October 17, 2019
This week, analyst firm Greenlight Insights hosts xRS Week, a conference dedicated to extended reality (AR-VR) technology strategy.
Varjo releases VR-2
Varjo, one of the xRS Week sponsors, is releasing VR-2, a new generation of its head mounted display unit, touted for its human-eye resolution.
VR-2 is available in Regular and Pro editions. It supports Steam VR content and OpenVR development platform (developed by Valve), which gives developers the chance to build apps with 4K-per-eye resolution rendering, according to Varjo's announcement.
The Varjo headset includes eye-tracking technology. In the new version, calibration takes less time, according to the company. Eye tracking lets you use your eyesight itself as the pointer for navigation, so you can focus in on one area—for instance, a control dial in a virtual cockpit or an item in a virtual supermarket aisle—to activate context-relevant menus.
VR 2 Regular and Pro are listed as $4,995 and $5,995 respectively. Software and support services run about $795. The prices reflect the company's strategy to target professional users and enterprise deployment, where the demand for high-fidelity visuals can offset the investment.
Unity discusses the experience market
Unity, the company behind the Unity game engine, is also a participant at the conference. At the conference, Unity executive Tony Parisi, Global head of AR-VR brand solutions, talks about the use of the Unity game engine in experiential marketing—the emerging sector revolving around delivering immersive experiences.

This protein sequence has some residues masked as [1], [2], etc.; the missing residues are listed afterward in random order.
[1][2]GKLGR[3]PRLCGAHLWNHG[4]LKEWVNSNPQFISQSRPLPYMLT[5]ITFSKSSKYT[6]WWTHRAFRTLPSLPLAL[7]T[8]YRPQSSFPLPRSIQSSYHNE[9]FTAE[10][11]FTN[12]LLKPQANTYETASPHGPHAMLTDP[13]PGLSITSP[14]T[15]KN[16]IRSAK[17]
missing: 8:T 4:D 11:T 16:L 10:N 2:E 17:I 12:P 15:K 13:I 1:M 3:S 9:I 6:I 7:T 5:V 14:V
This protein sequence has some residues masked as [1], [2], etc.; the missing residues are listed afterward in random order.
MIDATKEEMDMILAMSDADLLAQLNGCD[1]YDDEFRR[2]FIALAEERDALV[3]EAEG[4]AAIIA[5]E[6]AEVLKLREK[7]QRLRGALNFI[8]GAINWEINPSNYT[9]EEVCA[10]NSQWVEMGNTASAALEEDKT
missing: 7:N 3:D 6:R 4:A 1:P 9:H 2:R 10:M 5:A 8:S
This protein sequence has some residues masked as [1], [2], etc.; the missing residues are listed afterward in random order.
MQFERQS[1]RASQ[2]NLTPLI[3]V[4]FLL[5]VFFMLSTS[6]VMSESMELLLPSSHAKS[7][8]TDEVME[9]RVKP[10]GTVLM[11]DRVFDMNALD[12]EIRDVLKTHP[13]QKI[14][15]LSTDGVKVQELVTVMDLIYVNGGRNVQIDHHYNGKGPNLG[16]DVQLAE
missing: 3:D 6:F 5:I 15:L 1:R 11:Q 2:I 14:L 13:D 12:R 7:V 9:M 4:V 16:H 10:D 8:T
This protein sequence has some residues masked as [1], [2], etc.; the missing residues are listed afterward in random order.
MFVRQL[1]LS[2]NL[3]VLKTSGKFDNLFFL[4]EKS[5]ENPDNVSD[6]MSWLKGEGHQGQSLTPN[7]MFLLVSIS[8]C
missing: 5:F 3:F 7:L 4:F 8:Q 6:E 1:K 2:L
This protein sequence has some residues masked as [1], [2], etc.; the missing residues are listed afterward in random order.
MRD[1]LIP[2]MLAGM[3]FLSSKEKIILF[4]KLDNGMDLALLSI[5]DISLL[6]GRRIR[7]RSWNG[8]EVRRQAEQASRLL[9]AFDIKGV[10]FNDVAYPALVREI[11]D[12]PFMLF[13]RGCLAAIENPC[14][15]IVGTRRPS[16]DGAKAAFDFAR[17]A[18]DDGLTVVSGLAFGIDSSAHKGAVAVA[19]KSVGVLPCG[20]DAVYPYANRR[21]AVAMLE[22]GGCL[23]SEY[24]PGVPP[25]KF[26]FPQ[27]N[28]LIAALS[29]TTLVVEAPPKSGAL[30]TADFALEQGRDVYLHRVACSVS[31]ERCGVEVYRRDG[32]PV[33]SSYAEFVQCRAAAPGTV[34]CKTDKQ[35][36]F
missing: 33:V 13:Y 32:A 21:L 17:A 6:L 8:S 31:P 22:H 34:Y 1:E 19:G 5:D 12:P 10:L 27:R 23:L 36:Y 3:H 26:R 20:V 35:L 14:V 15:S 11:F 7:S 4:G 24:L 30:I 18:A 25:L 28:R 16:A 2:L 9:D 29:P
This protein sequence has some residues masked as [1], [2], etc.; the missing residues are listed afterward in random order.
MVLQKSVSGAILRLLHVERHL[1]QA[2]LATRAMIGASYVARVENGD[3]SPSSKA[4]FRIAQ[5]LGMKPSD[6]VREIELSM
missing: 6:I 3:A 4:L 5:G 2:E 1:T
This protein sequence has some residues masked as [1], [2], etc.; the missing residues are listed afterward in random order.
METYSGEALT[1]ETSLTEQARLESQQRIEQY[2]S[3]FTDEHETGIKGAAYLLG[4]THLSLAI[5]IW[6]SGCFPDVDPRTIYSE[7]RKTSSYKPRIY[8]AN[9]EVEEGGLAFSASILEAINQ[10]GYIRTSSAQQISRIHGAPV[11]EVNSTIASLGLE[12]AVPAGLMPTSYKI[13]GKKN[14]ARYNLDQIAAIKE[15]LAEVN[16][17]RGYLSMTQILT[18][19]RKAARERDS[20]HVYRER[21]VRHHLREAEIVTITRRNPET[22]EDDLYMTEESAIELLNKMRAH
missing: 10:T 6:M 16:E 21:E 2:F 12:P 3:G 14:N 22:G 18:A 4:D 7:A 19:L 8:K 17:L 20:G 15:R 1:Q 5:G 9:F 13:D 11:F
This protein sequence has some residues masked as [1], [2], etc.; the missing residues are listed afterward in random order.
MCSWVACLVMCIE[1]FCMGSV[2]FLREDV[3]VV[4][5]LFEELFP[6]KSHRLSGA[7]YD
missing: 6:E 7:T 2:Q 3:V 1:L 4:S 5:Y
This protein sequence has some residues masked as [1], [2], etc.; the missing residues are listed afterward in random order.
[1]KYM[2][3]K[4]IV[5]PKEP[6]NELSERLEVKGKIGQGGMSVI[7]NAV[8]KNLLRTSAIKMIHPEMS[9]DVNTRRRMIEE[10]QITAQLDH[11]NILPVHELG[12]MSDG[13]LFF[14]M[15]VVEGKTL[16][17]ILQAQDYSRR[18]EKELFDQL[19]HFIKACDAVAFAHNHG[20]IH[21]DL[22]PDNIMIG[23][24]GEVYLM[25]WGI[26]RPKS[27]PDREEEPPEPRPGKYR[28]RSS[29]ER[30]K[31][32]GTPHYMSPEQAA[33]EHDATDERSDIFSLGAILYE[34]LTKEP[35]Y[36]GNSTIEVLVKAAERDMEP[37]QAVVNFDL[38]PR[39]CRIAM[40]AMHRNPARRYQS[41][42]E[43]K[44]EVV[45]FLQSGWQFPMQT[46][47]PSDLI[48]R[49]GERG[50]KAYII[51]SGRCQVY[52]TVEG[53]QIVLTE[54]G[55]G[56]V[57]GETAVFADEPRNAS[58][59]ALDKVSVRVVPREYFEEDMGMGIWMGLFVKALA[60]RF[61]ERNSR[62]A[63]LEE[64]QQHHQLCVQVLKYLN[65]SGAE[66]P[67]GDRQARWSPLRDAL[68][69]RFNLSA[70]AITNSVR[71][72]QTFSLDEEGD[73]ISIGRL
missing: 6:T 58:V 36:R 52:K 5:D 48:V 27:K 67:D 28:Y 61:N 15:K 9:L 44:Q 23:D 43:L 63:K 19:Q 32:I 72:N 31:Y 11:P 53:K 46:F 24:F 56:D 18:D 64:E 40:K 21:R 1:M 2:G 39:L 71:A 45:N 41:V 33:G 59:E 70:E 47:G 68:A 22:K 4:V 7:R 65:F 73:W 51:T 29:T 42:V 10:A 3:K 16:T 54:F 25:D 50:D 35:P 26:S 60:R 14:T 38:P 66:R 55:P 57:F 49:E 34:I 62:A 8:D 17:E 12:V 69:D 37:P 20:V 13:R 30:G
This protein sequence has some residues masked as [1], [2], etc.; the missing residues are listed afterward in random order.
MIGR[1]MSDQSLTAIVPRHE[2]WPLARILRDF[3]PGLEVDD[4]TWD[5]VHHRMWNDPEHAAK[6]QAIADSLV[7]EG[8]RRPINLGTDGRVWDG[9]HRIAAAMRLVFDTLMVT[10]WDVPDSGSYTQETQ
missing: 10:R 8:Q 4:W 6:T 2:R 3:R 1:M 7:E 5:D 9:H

Unity sits between CAD programs and AR-VR apps, providing a bridge to make data transfer simpler. Its technology has been used by partners like Innoactive, to build design review and training apps for Volkswagen; and Lightshape, to build similar apps for Audi.
flyingshapes launches VR CAD application
This week, flyingshapes releases the first commercial version of its CAD application for VR. Available today for Oculus Rift and HTC Vive headsets, the flyingshapes VR CAD program uses Unity technology and leverages midrange and high-end NVIDIA and AMD GPUs for rendering.
Different from the design review applications for viewing CAD data inside VR, flyingshapes' program includes sketching and surfacing tools, operable inside the VR environment. Unlike CAD modeling on a workstation, the flyingshapes program lets user virtually stands in 3D space as he or she draws, sketches, extrudes profiles, and adds surfaces to sculpt geometry.